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Veterans and Franchisors Partner for Success

Posted: 7/8/2016 12:55 PM by Interim Franchise

Heroic men and woman who have served in the United States military return to civilian life with skills that prepare them for running a successful business. One of the opportunities afforded veterans is the purchase of a franchise. Veterans have found that their military experience serves as a foundation for building a rewarding and profitable franchise.

From the day the veteran arrives home they are approached by organizations to join their teams. Like any person considering a franchise, it is important for vets to do the necessary due diligence before entering into the franchise agreement.

Many organizations offer attractive financial incentives, which are beneficial. However, these discounts should not result in a hasty decision. The following is a list of due diligence tips:

No Rush, Take Your Time

In the business world, organizations often rush a person to make a decision. Vets have moved quickly when an officer gives direction, in this case, vets need to take the time to review the opportunity and understand the brand, financing, growth trends, and mostly the people who run the organization.

Speak to the Existing Franchisees

Before making a decision, it’s important to talk openly to other franchisees.
These calls will provide a ‘front lines’ perspective on what it’s like to run the business day-to-day, and on the support provided by the franchisor. Many franchisees are also willing to share their financial information which is extremely helpful because many franchisors cannot give revenue or profit data by law.

Make Sure it is the Right Fit

Military training is excellent for operating a business including a franchise. But does it suit the vet’s professional personality? Owning a business involves a significant amount of risk, so if their job was quite regimented and systems-driven, vets should select a franchise that has an exact business model. Often senior officers use their leadership skills to manage a full or part-time workforce. For example, a home health agency has a significant number of part-time workers, which may prove to be the right fit for officers with strong leadership skills. Skills acquired in the field may be more hands on which may work well with franchise models that involve vocational skills such as automotive or house repairs.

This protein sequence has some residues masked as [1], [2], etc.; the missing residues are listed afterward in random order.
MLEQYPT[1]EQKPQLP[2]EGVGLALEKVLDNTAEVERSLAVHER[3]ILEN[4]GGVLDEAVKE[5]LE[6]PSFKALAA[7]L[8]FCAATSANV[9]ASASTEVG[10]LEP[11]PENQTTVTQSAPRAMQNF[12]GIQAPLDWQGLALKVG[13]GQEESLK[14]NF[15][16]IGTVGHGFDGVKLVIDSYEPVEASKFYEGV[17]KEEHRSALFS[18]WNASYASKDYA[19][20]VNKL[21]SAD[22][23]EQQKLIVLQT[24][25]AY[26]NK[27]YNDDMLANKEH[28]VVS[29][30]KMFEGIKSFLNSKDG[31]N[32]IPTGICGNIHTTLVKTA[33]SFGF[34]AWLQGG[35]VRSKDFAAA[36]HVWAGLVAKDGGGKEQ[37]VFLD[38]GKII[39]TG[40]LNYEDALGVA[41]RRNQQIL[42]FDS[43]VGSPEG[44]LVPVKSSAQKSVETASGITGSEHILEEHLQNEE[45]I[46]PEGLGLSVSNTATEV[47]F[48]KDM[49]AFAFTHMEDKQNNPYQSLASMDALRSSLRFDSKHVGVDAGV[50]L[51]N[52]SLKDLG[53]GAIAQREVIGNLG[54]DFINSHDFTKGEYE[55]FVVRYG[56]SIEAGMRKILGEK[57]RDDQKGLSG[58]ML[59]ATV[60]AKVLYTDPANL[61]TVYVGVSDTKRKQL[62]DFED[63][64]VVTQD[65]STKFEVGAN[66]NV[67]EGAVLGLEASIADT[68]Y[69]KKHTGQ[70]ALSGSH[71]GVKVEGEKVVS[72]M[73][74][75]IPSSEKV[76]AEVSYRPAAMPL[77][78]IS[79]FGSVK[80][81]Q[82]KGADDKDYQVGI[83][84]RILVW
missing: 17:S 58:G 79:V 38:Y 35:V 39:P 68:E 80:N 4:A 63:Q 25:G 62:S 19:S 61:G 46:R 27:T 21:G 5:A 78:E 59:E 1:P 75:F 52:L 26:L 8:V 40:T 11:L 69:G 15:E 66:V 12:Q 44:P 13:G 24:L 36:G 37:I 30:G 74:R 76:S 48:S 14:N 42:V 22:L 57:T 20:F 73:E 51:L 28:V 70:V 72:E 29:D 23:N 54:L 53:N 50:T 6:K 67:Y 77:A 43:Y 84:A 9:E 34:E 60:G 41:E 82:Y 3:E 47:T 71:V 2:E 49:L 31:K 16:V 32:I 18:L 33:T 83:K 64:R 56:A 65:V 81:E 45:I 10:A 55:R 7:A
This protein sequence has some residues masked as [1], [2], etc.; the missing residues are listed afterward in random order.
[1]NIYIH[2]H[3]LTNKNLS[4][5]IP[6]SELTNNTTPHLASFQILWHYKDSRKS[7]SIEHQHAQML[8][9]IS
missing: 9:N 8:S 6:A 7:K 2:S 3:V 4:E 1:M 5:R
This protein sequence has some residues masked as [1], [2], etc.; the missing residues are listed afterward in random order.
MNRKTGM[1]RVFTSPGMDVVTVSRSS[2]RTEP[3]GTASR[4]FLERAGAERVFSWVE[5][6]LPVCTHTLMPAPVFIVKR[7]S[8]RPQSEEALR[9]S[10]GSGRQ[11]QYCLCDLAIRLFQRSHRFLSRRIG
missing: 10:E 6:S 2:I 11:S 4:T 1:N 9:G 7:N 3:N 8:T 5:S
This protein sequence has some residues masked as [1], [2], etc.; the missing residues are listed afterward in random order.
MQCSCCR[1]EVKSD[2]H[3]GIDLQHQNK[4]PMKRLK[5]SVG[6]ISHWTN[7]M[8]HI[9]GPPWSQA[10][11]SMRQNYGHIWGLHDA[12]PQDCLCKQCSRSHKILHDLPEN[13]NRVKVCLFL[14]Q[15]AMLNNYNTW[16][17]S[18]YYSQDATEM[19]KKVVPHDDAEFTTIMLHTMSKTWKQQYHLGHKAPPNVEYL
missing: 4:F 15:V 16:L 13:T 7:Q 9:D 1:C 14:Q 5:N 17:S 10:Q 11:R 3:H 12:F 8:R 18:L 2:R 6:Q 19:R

Understand the Franchise Disclosure Documents (FDD)

The FDD, or Franchise Disclosure Document, is a document that gives the potential buyer information about a franchise.  The Federal Trade Commission requires it. An FDD contains background information about the company and lists items that cover just about everything a vet needs to know about the franchise.

The FDD is a long, complex legal and financial document that usually runs between 100 and 200 pages. Since it’s written by franchise attorneys working to protect the interests of the franchisor, it is important that the vet secures the services of a reputable franchise attorney who specializes in franchise law.

Consult Professional Advisors to Arrange Financing

An accountant/financial advisor who can analyze the anticipated investment parameters in comparison to the vet’s financial position should view the FDD. With the accountant, a prudent vet will determine the funds needed for the startup of the business (savings, stocks, 401k, home equity, loan, etc.) and seek pre-approval if applicable. There are financing options available to vets, and all should be explored before entering into the franchise agreement.

Finalize Territory

Some franchisors will have pre-determined territories, some offer different sizes for different prices, some take a collaborative approach, and some do not provide any geographical boundaries to areas at all. Before purchase, it is essential to understand the marketing and servicing provisions of the franchisor’s territories, and the exact location and territory size needed to be agreed upon before Franchise Agreements can be drawn.

Spend a Day at the Corporate Office

As vets are contemplating a long-term business relationship with the franchisor, it is important that they meet the people behind the company who will provide support. This discovery day will bring together everything learned about the business and system of operation during the due diligence period. When planning the trip, vets should ask what to expect during the visit and the agenda. Also, it is important to bring a list of questions.

Franchisors Are Proud to Support the Vets Who Have Spent Years Defending Our Nation

The skills that emerge from serving the military are translatable to owning a successful business. Merging strong military members with strong franchise organizations has given birth to fruitful and profitable businesses. With proper exploration, vets have found rewarding careers partnering with strong franchises.

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